Figure 3
Fig. 3

Plot of unweighted prevalence of skin and MCS symptoms

The prevalence of several symptoms appeared to spike in 2013, the year when the new uniforms were in use. The prevalence rate (per 100) increased for itchy eyes (24 vs 14), blurred vision (14 vs 6), sinus congestion (28 vs 24), ear pain (15 vs 12), sore throat (9 vs 5), cough (17 vs 7), hoarseness/loss of voice (12 vs 3), shortness of breath (8 vs 3), multiple chemical sensitivity symptoms (10 vs 5), itchy/irritated skin (25 vs 13), and rash/hives (23 vs 13).

To assess symptoms within individuals over time and to account for selection bias due to uneven follow-up among participants, we used Weighted Generalized Estimating Equations. For all analyses, we applied untrimmed inverse probability weights. A sensitivity analysis showed that using untrimmed weights lead to conservative p-values and results.

Each symptom of interest was modeled separately and adjusted for sex, age, past smoking, and current smoking. We calculated odds ratios and 95% confidence intervals to test the strength of the associations. Fig. 4 displays the point estimates for the odds ratio for 2013 vs. baseline with 95% confidence intervals for each outcome of interest. Baseline is taken to be 2007, except for the model for multiple chemical sensitivity symptoms where 2015 is taken to be baseline because these symptoms were not included in the 2007 survey.
Figure 4
Fig. 4

Plot of 2013 vs. baseline odds ratios in separate models. Odds ratios and 95% confidence intervals for the new uniform exposure year 2013 vs. baseline are shown for each outcome. Baseline is the exposure year 2007 for all outcomes, except multiple chemical sensitivity symptoms and itchy/irritated skin, for which 2015 is treated at baseline. Odds ratio estimates are denoted by “x” and 95% confidence limits are denoted by circles

Figure 4 shows that all point estimates for the odds ratios are greater than 1. Outcomes with 95% confidence intervals excluding the null are: eye pain/dry eyes/itchy eyes (OR: 5.8; CI: 3.4, 9.9; p < 0.001), blurred vision (OR: 2.5; CI: 1.2, 5.0; p = 0.009), combined EENT (OR: 2.0; CI: 1.3, 3.0; p = 0.001), cough (OR: 2.3; CI: 1.2, 4.2; p = 0.011), hoarseness/loss of voice (OR: 3.7; CI: 1.7, 8.4; p = 0.001), combined lower respiratory (OR: 2.4; CI: 1.4, 4.2; p = 0.001), itchy/irritated skin (OR: 2.2; CI: 1.2, 4.2; p = 0.012), and rash/hives (OR 1.9; CI: 1.2, 3.3; p = 0.011). Non-significant outcomes include sinus congestion (OR: 1.1; CI: 0.7, 1.8; p = 0.562), ear pain (OR: 1.0; CI: 0.6, 1.9; p = 0.961), sore throat (OR: 1.8; CI: 0.8, 4.1; p = 0.163), shortness of breath (OR: 1.8; CI: 0.6, 5.3; p = 0.306), and multiple chemical sensitivity symptoms (OR: 2.2; CI: 0.9, 5.1; p = 0.061). Imprecise confidence intervals are associated with relatively low response rates for these questions.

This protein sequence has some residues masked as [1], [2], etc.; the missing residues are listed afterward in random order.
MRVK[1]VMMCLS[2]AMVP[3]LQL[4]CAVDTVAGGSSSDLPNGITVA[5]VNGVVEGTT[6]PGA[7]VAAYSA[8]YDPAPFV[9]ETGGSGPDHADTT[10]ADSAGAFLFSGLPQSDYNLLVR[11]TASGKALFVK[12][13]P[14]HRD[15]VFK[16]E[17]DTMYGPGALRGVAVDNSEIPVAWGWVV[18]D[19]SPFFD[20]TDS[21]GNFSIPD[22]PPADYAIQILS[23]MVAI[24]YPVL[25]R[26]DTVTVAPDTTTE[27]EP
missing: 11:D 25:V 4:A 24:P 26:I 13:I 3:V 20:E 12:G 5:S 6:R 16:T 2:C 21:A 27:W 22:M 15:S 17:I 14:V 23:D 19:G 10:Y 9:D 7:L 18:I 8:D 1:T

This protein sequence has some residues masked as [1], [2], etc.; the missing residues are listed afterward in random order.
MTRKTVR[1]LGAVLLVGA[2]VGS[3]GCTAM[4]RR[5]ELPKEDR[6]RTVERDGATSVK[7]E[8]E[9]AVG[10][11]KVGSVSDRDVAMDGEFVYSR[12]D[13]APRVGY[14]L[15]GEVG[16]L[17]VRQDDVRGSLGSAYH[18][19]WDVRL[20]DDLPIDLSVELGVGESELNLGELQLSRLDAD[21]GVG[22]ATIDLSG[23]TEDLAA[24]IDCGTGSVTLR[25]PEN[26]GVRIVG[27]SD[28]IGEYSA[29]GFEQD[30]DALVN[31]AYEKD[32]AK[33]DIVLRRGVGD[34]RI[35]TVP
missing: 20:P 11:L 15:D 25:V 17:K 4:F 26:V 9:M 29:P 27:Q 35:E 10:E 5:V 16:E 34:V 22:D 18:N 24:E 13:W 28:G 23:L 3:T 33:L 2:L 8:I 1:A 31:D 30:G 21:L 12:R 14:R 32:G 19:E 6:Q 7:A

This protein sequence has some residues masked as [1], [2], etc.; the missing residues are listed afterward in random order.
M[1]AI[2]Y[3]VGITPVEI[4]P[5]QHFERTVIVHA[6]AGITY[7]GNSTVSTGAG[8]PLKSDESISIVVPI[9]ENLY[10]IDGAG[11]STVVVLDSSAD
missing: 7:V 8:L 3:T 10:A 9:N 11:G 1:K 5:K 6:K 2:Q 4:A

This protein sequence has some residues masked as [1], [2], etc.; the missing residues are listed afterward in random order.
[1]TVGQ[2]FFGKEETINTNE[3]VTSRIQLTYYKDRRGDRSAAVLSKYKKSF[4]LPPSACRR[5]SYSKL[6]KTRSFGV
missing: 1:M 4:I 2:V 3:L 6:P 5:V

Overall, the new uniforms are positively associated with specific health symptoms in our cohort of flight crew, with greater overall symptomology in 2013 as compared to baseline.

Discussion

This study is the first to specify symptom prevalence rates in flight attendants after the introduction of new uniforms that generated numerous health complaints. Our investigation followed individuals over time to quantify the association between uniform exposures and symptoms occurring before, during and after the introduction of the suspect uniforms. We found that the introduction of the new flight attendant uniforms in Alaska Airlines was associated with increased EENT, lower respiratory, and skin symptoms.

The study relies on general health data collected as part of an on-going cohort of flight attendants. We accessed the cohort data retrospectively after the development of publicized uniform complaints. We expect, therefore, that any participant or researcher bias related to data collection with a specific hypothesis in mind was minimized. This opportunity to access a large cohort of flight attendants with exposure to the uniforms in question also permitted control for potentially confounding health variables such as age and smoking. The knowledge of uniform complaints circulating among flight attendants in this airline at the time may have raised awareness and therefore reporting of particular symptoms, but we believe this risk is small due to the more general purpose of the survey in which hundreds of data points were gathered.